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Women and the Mine of the Future

Women and the Mine of the Future

Major economic trends are transforming large-scale mining across the globe. These include rapid technological advances, pressure to mine more responsibly from investors and other stakeholders, and rising demand for critical minerals for a low-carbon energy transition. But how will these trends affect women working in the sector and related supply chains? The implications are difficult to understand due to a lack of high-quality, comparable data on women in the mining workforce.

Women and the Mine of the Future is a collaborative project to increase understanding of the status quo for women in mining, so stakeholders can anticipate, assess, and address gendered impacts as mining evolves. This initiative builds on research from our New Tech, New Deal project that was supported by Deutsche Gesellschaft für Internationale Zusammenarbeit (GIZ) on behalf of the German Federal Ministry of Economic Cooperation and Development (BMZ).

Project Partners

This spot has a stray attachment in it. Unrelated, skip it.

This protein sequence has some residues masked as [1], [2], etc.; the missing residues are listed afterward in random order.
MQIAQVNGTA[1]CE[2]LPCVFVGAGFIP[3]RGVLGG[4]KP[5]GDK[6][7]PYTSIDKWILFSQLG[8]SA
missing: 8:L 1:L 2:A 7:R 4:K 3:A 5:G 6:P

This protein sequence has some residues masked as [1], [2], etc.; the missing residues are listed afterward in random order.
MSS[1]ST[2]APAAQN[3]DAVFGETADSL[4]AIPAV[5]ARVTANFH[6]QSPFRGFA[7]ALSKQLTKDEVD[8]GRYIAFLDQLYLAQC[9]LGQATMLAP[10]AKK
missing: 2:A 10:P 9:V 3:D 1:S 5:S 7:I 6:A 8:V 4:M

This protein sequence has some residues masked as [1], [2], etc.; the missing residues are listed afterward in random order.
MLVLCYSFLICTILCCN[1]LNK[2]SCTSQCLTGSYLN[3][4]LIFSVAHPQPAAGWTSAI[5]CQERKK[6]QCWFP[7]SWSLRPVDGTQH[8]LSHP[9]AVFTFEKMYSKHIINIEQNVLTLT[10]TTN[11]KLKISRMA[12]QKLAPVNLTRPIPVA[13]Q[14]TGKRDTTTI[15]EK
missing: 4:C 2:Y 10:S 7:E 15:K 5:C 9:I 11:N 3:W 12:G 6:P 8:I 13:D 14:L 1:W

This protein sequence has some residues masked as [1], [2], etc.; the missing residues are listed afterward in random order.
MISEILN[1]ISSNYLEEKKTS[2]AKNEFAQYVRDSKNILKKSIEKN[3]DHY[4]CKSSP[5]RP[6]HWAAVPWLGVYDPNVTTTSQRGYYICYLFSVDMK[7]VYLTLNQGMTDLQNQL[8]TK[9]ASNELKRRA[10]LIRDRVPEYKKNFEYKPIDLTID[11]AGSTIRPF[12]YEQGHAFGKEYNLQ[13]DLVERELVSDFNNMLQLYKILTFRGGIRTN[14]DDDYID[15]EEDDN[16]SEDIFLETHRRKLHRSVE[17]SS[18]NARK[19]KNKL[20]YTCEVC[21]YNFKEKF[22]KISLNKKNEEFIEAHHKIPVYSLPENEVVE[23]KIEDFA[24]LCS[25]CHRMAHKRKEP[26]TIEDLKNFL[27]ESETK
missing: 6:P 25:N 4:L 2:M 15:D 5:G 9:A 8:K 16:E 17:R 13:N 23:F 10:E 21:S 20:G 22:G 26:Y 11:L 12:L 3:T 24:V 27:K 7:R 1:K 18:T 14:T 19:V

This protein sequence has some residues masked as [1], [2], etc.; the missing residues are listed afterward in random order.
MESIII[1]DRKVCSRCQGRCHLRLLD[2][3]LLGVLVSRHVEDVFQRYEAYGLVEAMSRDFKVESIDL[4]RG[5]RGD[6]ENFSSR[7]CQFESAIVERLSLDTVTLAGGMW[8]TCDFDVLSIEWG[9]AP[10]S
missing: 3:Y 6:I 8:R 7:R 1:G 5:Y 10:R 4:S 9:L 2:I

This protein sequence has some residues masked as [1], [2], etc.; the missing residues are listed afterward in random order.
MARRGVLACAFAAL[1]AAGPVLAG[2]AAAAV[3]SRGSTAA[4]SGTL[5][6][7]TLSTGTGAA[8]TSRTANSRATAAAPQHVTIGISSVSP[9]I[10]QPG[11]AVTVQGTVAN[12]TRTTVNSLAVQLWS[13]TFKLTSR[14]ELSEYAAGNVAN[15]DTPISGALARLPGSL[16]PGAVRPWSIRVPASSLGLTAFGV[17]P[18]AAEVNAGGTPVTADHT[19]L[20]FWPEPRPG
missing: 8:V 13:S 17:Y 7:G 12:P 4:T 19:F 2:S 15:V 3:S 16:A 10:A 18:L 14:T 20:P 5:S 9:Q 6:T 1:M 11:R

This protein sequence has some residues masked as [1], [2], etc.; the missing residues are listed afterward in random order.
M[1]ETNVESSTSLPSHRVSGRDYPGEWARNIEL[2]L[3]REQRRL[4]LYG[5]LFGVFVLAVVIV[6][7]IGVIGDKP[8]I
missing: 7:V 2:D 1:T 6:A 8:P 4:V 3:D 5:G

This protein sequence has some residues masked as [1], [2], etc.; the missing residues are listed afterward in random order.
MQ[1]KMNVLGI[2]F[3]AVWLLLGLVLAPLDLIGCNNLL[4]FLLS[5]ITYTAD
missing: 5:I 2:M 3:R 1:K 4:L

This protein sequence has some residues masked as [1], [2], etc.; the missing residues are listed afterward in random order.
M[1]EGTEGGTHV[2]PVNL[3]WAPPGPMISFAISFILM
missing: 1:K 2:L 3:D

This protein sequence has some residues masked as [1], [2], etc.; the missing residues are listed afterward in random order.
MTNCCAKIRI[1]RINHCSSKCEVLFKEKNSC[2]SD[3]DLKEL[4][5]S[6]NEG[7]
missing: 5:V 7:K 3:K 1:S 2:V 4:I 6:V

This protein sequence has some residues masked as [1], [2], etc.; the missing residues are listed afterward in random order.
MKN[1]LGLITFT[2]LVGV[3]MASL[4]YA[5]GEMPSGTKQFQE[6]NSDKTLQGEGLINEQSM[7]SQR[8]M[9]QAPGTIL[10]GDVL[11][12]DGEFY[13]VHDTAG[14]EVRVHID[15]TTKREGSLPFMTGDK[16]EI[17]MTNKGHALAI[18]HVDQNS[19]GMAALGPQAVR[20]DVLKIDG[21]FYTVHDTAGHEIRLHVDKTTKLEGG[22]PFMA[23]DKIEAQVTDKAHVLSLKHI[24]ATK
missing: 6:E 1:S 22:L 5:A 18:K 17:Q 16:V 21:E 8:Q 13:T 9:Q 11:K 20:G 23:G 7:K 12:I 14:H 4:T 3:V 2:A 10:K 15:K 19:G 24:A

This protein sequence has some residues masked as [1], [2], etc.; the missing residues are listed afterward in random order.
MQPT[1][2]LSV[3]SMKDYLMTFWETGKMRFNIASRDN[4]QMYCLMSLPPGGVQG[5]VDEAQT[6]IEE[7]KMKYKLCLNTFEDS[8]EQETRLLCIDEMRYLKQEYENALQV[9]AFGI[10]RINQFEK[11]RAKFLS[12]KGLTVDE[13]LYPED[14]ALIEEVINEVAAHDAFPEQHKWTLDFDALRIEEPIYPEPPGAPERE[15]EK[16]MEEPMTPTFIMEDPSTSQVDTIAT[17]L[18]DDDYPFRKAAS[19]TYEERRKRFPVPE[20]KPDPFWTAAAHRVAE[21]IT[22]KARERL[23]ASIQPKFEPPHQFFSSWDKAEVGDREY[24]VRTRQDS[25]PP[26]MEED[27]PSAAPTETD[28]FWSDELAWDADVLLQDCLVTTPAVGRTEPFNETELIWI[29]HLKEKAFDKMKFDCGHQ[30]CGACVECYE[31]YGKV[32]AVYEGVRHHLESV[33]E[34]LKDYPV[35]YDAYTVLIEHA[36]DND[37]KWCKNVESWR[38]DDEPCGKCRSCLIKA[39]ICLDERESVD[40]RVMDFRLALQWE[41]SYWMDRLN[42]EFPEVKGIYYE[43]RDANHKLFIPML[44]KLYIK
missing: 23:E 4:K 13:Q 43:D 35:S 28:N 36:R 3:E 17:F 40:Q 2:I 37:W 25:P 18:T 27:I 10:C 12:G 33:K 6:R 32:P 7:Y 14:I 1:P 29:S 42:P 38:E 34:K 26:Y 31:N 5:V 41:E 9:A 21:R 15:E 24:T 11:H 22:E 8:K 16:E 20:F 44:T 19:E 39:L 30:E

• Intergovernmental Forum on Mining, Minerals, Metals, and Sustainable Development (IGF)
  • International Labour Organization (ILO)
  • International Women in Mining (IWiM)
  • United Nations Environmental Governance Programme (EGP)
Background: IWiM’s Director puts the project in context: Establishing Baseline Data for Women and the Mine of the Future

Baseline Gender Profile

The first phase of the project is to establish a baseline gender profile for workers in large-scale mining to inform an assessment of how global mining trends will affect women in mining and related supply chains. In turn, the project partners will identify gaps and challenges impeding women’s participation in mining and provide guidance and technical support for decision-makers to promote gender equality in the sector.

The data displayed below is part of the project’s baseline analysis of gender-segregated data for 10 countries to provide greater understanding of the gendered employment profile of large-scale mining and its supply chain. It is drawn from household surveys, such as national labour force surveys, which the ILO has collected, processed, and harmonized for country-to-country comparison.

Analysis: IWiM’s Head of Research digs into the data: Exploring the ILO’s Gender Disaggregated Data on Mining Employment


Discussion: What does the future hold for women in large-scale mining?

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Project Presentation